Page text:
KNOXVILLE, Tenn. (WATE) — After 11 years in the NFL playing at tight end, Powell native Lee Smith called it a career on Jan. 25.

“If I would’ve tried to go back, I would’ve been that guy they were trying to kick out of the league because it wasn’t my top priority,” said Smith. “I wouldn’t have been able to be the football player, the teammate, the man inside those buildings that I was for these 11 years, and I wasn’t willing to ever walk back in if I wasn’t all in. So, it was time.”

Smith spent his final year in the NFL playing for former Tennessee Titans offensive coordinator Arthur Smith in Atlanta with the Falcons. Lee knew it would be his final year in the NFL, crediting Arthur Smith for playing his eleventh season.

“Arthur Smith is the main reason I decided to play year eleven and go down to Atlanta and give it my all. I was ready to kinda retire last year, but I knew I had a little juice left in me. I wasn’t quite ready like I am now,” said Smith.

Smith and his wife and four kids enjoyed a farewell tour of their own. Reflecting on the blessings the NFL has brought to their family. But Smith also reflects on his journey to the top that was filled with trials and tribulations off the field.

“I literally got raised by Dr. Jekyll and Mr. Hyde.”

Football runs in the Family

Smith grew up around football. His father, Daryle Smith, was an offensive lineman at the University of Tennessee. Daryle was a part of the 1985 team that represented the orange and white in the 1986 Sugar Bowl. He would follow that with six seasons in the NFL.

“I was born my dad’s Rookie year in Dallas, so from the day I was born until three weeks ago, the NFL, and it still is, so my whole life it will be a part of my life,” said Lee Smith.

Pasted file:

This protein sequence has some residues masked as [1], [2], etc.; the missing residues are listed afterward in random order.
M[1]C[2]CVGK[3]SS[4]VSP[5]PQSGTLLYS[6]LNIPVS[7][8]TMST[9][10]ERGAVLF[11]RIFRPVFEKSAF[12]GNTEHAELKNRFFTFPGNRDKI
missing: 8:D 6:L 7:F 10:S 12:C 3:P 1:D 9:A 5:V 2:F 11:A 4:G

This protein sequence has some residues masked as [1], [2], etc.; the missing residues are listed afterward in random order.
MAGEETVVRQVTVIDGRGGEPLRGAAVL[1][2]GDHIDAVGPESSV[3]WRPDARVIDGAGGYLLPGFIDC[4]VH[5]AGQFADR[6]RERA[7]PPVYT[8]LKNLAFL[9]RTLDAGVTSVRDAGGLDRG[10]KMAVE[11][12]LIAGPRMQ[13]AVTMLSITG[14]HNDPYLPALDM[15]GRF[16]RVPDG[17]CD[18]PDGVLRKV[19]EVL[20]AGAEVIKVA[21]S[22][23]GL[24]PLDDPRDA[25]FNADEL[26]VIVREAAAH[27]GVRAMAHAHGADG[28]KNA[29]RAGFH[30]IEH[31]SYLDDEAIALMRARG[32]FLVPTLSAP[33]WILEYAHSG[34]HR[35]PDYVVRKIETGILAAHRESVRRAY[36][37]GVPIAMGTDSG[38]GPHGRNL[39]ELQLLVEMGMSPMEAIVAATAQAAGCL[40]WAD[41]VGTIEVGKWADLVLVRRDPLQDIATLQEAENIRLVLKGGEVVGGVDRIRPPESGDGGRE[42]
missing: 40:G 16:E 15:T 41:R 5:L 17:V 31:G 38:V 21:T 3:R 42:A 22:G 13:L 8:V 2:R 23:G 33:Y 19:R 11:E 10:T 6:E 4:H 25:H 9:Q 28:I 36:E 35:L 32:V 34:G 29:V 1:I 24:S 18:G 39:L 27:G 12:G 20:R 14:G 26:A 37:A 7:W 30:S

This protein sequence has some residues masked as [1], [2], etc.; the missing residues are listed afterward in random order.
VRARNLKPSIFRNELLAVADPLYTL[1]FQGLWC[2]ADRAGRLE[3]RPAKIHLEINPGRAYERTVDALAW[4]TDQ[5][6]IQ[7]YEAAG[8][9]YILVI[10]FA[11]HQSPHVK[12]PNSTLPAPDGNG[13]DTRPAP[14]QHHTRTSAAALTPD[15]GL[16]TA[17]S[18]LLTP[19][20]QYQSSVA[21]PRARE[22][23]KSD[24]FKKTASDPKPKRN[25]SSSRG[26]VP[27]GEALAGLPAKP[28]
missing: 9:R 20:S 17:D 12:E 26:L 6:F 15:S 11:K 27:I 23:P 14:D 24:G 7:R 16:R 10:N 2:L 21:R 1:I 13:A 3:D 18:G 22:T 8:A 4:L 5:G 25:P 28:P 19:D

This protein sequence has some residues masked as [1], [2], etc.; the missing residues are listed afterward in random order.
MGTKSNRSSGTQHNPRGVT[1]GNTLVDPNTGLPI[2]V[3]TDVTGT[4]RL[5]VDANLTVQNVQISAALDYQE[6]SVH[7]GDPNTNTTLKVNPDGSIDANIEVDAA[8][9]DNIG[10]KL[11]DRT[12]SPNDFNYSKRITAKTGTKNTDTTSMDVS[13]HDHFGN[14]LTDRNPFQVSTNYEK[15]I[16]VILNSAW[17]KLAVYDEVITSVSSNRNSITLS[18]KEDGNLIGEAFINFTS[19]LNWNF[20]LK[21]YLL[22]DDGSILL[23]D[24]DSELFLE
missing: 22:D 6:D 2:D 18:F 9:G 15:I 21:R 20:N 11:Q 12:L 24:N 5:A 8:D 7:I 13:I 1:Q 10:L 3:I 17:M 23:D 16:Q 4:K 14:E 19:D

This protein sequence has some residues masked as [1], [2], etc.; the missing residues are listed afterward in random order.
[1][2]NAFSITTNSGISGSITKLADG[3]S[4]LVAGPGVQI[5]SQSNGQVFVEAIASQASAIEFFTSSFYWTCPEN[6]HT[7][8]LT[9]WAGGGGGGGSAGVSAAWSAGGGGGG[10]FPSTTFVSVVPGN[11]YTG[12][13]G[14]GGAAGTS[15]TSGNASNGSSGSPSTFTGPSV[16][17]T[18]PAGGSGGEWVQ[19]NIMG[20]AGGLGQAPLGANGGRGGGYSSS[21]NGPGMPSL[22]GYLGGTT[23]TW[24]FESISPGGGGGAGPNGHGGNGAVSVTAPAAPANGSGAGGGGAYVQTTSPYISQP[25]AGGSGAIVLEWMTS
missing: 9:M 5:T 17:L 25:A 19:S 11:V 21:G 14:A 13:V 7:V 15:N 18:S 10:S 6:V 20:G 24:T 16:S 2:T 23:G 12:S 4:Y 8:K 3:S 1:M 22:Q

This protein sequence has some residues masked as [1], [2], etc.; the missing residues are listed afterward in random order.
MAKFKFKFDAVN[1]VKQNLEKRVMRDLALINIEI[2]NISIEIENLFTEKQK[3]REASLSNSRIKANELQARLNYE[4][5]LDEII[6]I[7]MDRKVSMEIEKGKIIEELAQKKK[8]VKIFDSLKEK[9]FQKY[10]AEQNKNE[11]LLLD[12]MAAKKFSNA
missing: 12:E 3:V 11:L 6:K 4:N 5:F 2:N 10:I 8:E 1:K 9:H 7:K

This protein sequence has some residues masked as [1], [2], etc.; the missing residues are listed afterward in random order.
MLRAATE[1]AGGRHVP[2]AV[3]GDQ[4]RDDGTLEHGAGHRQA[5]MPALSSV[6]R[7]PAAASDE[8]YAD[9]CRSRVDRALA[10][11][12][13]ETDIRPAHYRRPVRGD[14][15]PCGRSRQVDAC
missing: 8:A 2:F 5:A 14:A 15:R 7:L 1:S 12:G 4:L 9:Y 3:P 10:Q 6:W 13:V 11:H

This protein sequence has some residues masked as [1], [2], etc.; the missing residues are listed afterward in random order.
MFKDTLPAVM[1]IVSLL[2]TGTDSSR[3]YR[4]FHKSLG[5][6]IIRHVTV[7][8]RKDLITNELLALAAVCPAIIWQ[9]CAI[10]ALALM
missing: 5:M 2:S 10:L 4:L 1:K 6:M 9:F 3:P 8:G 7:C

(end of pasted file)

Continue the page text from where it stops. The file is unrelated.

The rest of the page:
Naturally, Lee grew up on the gridiron. He played football for the Powell Panthers, aspiring to one day play in the NFL.

“My father played and I just always thought I was going to play in the NFL as a young kid.”

Smiths’ dream would become a reality, but his path to the NFL came with trials and tribulations off the field.

Trials and Tribulations

Life after the NFL took a dark turn for Lee’s father.

“My father was the best man I’ve ever known as a kid, but then it shifted pretty aggressively overnight almost. Post-NFL, post trying to start a business, and it all just came crashing down,” said Smith.

“Alcoholism took hold of his life in a very aggressive way. We were burying him ten years later, from never drinking a beer to never seeing the angry him, nothing to just poof… so that sent me.”

His father’s struggles with alcoholism would eventually send Lee down a dark path as well.

“Not to blame my dad for everything, you know, I had to make my own decisions but 12-18-year-old kids are idiots either way especially when they’re males,” Smith said reflecting on his past.

“But when you don’t have that person steering you, or pushing you the right way, it’s hard man. And I just got off the rails, I became very self-destructive.”

Smith was a three-star tight-end prospect out of high school according to the 247Sports Composite. And as a Tennessee kid, he dreamed of playing orange and white. Smith signed with to play for the Vols, but he would never see the field. He never even made it to training camp.

“I was a summer enrolee and got a DUI,” said Smith. “Actually my pretty bride was in the seat next to me, not many people know that story, so I should’ve let her drive looking back.”

Smith got a DUI and failed a class for cheating.

“Coach Fulmer just said man, you’ve got to get it figured out buddy, you’re not going to like how this story ends if you don’t get it figured out,” said Smith.

So, he ended up at Marshall.